#### Transcript Programming and Problem Solving with C++, 2/e

Chapter 1 Overview of Programming and Problem Solving

Dale/Weems

Slides based on work by Sylvia Sorkin, Community College of Baltimore County - Essex Campus

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### Chapter 1 Topics

Computer Programming

Programming Life-Cycle Phases

Creating an Algorithm

Machine Language vs. High Level Languages

Compilation and Execution Processes

C++ History

Computer Components

Computing Profession Ethics

Problem-Solving Techniques

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### What is Computer Programming?

It is the process of planning a sequence of steps(called instructions) for a computer to follow.

STEP 1 STEP 2 STEP 3 . . .

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• • •

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### Problem-Solving Phase

Analyze the problem and specify what the solution must do

Develop a general solution(algorithm) to solve the problem

Verify that your solution really solves the problem

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### Sample Problem

Suppose a programmer needs to determine an employee’s weekly wages.

How would the calculations be done by hand?

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### One Employee’s Wages

In one week an employee works 52 hours at the hourly pay rate of \$24.75. Assume a 40.0 hour normal work week and an overtime pay rate factor of 1.5.

What are the employee’s wages?

40 x \$ 24.75 = \$990.00

12 x 1.5 x \$ 24.75= \$445.50

___________ \$ 1435.50

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### Weekly Wages, in General

If hours are more than 40.0

wages = (40.0 * payRate) + (hours - 40.0) * 1.5 *payRate RECALL EXAMPLE (40 x \$ 24.75) +( 12 x 1.5 x \$ 24.75) = \$1435.50

otherwise wages = hours * payRate

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### An Algorithm

An algorithm is a step-by-step procedure for solving a problem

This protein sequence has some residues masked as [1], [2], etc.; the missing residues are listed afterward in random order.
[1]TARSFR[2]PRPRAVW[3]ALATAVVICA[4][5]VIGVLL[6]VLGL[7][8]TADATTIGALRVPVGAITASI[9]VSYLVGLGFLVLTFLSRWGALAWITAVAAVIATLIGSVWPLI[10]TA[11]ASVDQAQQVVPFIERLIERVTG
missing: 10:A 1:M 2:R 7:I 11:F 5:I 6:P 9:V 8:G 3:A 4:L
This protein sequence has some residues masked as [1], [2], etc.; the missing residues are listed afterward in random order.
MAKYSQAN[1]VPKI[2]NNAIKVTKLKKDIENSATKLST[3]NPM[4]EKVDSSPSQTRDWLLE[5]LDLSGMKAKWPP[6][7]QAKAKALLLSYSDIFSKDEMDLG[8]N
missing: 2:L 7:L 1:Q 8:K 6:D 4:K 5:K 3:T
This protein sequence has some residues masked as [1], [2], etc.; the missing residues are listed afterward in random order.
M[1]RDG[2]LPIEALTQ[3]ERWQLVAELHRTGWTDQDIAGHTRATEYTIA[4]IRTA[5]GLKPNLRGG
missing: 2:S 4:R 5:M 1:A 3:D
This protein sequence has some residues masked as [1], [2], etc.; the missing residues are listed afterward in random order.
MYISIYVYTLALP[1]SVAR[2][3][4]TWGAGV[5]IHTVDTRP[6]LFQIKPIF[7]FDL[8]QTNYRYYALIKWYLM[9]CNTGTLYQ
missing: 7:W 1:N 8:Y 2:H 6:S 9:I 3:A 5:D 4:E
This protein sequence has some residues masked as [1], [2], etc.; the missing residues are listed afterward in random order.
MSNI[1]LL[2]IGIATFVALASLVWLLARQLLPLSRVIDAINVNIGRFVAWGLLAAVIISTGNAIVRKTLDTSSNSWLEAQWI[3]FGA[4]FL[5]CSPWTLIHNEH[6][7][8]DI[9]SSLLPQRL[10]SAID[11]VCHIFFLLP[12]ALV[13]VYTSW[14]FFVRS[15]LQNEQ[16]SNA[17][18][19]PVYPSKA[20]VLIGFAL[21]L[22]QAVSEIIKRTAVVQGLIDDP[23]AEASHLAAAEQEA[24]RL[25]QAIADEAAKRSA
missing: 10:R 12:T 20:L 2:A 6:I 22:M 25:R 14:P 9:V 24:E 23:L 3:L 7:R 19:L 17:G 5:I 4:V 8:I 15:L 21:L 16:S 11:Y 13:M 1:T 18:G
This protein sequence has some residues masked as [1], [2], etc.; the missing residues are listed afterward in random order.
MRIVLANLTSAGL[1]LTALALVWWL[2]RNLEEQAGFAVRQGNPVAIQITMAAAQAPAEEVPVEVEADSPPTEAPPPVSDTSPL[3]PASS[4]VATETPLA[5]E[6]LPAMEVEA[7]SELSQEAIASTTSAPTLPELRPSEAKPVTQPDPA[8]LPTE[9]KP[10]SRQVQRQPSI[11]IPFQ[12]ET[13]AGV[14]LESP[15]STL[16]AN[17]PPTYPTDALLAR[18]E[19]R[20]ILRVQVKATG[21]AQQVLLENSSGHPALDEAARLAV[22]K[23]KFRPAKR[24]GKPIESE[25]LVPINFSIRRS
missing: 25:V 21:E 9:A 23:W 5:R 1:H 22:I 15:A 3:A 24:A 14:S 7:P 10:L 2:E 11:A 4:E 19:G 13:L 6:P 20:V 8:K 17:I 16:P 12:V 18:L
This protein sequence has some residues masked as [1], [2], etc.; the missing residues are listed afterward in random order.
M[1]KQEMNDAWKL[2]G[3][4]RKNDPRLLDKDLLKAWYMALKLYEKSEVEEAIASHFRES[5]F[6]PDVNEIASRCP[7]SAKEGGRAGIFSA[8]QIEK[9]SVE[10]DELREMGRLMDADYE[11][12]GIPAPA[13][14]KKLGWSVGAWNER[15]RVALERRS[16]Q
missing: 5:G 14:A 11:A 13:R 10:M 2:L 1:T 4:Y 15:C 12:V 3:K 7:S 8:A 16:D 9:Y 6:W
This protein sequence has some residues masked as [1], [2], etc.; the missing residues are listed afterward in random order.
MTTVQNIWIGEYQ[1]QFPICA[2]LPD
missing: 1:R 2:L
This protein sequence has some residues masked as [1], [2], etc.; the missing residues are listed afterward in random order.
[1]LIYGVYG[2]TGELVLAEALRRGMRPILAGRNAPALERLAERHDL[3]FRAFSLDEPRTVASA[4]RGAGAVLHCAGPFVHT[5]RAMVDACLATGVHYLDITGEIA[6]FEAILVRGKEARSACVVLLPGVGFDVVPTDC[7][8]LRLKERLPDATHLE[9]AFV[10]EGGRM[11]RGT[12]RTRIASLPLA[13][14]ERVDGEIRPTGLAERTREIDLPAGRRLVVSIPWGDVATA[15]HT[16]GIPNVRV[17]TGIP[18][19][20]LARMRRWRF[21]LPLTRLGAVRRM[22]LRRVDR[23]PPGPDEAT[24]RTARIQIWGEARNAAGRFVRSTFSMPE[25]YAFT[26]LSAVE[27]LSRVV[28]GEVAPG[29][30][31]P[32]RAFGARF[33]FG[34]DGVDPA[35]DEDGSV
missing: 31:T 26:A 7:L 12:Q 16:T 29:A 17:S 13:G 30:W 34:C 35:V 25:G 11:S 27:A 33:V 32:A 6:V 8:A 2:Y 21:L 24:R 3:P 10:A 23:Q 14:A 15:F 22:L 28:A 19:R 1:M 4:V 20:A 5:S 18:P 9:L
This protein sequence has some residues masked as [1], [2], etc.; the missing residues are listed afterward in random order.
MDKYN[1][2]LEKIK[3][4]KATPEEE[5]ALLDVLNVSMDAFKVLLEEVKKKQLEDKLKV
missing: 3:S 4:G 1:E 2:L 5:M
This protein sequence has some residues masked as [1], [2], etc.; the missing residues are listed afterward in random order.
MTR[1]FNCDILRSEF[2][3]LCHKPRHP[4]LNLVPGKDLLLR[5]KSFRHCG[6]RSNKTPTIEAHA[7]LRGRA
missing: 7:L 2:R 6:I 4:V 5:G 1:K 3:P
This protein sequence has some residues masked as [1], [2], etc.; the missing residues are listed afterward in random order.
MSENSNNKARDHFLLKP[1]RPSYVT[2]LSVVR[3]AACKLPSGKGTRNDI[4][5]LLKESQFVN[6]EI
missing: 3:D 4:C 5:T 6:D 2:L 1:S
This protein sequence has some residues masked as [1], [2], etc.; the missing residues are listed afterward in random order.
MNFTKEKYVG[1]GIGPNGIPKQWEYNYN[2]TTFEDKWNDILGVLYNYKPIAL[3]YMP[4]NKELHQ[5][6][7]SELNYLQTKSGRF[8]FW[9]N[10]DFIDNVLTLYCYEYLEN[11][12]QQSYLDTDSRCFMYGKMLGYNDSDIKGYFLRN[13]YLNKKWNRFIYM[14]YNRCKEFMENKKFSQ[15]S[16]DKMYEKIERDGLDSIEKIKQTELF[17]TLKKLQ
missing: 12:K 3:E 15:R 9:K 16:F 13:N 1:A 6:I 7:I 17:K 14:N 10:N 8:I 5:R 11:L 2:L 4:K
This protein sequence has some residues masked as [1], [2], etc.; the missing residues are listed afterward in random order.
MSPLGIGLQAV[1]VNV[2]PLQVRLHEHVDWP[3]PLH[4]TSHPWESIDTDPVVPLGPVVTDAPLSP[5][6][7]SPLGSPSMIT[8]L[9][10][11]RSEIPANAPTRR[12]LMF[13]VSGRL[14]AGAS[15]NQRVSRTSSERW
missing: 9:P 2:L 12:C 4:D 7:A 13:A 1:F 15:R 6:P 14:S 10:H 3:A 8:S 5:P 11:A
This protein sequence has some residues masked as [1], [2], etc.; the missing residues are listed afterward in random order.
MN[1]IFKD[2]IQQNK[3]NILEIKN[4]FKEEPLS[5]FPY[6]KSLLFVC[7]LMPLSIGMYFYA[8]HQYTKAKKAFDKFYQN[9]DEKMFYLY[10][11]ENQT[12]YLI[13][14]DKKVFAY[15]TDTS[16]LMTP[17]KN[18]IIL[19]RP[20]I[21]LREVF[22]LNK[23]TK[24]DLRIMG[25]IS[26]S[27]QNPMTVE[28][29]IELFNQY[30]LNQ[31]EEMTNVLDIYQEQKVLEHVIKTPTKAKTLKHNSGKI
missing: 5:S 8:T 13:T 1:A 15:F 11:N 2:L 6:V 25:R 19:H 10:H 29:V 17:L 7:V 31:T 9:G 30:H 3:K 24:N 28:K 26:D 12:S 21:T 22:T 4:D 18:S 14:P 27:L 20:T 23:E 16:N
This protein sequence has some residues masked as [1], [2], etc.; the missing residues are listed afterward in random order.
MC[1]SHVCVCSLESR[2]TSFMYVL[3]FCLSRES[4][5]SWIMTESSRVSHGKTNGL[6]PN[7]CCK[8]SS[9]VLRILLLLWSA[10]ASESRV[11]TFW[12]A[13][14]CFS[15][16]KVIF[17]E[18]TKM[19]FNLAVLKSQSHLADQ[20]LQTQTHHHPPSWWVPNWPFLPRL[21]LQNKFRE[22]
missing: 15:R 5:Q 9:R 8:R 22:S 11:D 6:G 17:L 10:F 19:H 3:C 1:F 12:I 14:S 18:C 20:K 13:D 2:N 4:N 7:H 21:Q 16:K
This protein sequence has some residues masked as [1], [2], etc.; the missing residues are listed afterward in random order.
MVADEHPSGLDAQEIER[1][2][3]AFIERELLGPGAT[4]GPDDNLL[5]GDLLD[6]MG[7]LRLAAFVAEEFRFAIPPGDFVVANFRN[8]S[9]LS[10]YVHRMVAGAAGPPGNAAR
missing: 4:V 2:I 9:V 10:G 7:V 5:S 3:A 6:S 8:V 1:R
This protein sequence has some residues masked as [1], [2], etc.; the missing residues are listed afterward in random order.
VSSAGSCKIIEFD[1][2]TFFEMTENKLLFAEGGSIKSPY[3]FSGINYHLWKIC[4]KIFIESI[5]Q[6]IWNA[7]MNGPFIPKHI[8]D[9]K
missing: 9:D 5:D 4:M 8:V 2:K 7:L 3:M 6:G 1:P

with a finite amount of data

in a finite amount of time

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### Algorithm to Determine an Employee’s Weekly Wages

1. Get the employee’s hourly payRate 2. Get the hours worked this week 3. Calculate this week’s regular wages 4. Calculate this week’s overtime wages(if any) 5. Add the regular wages to overtime wages(if any) to determine total wages for the week

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### What is a Programming Language?

A programming language is a language with strict grammar rules, symbols, and special words used to construct a computer program

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### Implementation Phase: Program

Translating your algorithm into a programming language is called coding

With C++, you use Documentation -- your written comments Compiler -- translates your program into machine language Main Program -- may call subalgorithms

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### Implementation Phase: Test

Testing your program means running(executing) your program on the computer, to see if it produces correct results

If it does not, then you must find out what is wrong with your program or algorithm and fix it--this is called debugging

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### Maintenance Phase

Use and modify the program to meet changing requirements or correct errors that show up in using it

Maintenance begins when your program is put into use and accounts for the majority of effort on most programs

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### Programming Life Cycle

1 2 3

Problem-Solving Phase Analysis and Specification General Solution(Algorithm) Verify Implementation Phase Concrete Solution(Program) Test Maintenance Phase Use Maintain

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### A Tempting Shortcut?

DEBUG REVISE REVISE DEBUG DEBUG REVISE CODE GOAL TEST THINKING CODE

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### Memory Organization

Two circuit states correspond to 0 and 1

Bit (short for b inary dig it ) refers to a single 0 or 1